Author: James Naremore
Having originally seen Sweet Smell of Success when released on VHS for the first time ever a long time ago it was exciting to tackle this BFI classic book by James Naremore. Upon its release on VHS reviews were glowing about this lost cult classic that had proved a critical and financial disaster upon its original release.
The book can essentially be broken down into three constituent parts. The first provides a brief history of those involved in the making of the film and the actual pre-production phase of the project. The second part is an extended analysis of the film that deals in detail with certain sequences in the film. Finally James Naremore wraps up proceedings with a critical view of the final film and the actual reception it gained upon release.
The first part focuses on the role of Burt Lancaster in the project and his recently formed production company Hill-Hecht pictures. Early projects such as From Here to Eternity and Marty had proven to be both critical and financial hits creating an air of invincibility for Lancaster himself. Sweet Smell of Success proved to be the company’s first wrong step as it failed both with critics and with audiences. It would take a few decades for the film to finally find its feet and become possibly over estimated in some quarters in Naremore’s opinion. This part of the book also paints a rather freighting portrait of Lancaster as an abusive philanderer which proved rather upsetting to me given how much I like the man.
The analysis of the film itself is far heavier and is much more aimed at film students who really want to delve into the workings of the film itself. Scenes are poured over with even small props being discussed in detail as to their importance and possible significance. James Naremore makes great reference to the working relationship between the established Lancaster and the up and coming Tony Curtis as the spineless Sidney Falco. Naremore also concentrates on the dark and seedy world created in the film and focuses on the genius of Ealing legend Alexander Mackendrick and his contribution to the films look.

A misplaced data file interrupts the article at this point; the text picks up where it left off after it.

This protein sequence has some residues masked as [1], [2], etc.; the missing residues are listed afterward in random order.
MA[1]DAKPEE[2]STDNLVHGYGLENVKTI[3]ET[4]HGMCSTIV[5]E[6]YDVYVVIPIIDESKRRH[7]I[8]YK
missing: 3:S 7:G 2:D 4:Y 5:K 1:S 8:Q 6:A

Following the film’s release it was clear very early on that things were going to be painful. Mackendrick noted immediately that he knew the film would be a disaster due to the total lack of any one character with any redeeming features. American audiences were far from ready to see both stars as degenerate characters that would do anything to maintain and enhance their standing within the world of show business. Naremore even has the guts to state that it’s now possible that the film has become over-rated in some quarters. This does undoubtedly happen with some forgotten classics as people feel a sense of ownership in terms of re-discovery that can lead to a type of mania.
The book itself is well written and compelling for fans of the film. Those looking for trivia and history may find the long second section a problem as the detail of the analysis requires a great deal of effort and a strong knowledge of the film itself. Plenty of tit-bits can be found in the first part which will illuminate a part of Burt Lancaster that may actually diminish the great man like it did for me. An absolute cult classic film is given the attention it deserves here thanks to James Naremore, who has delivered an excellent book for those who have an academic bent towards film and take things very seriously indeed.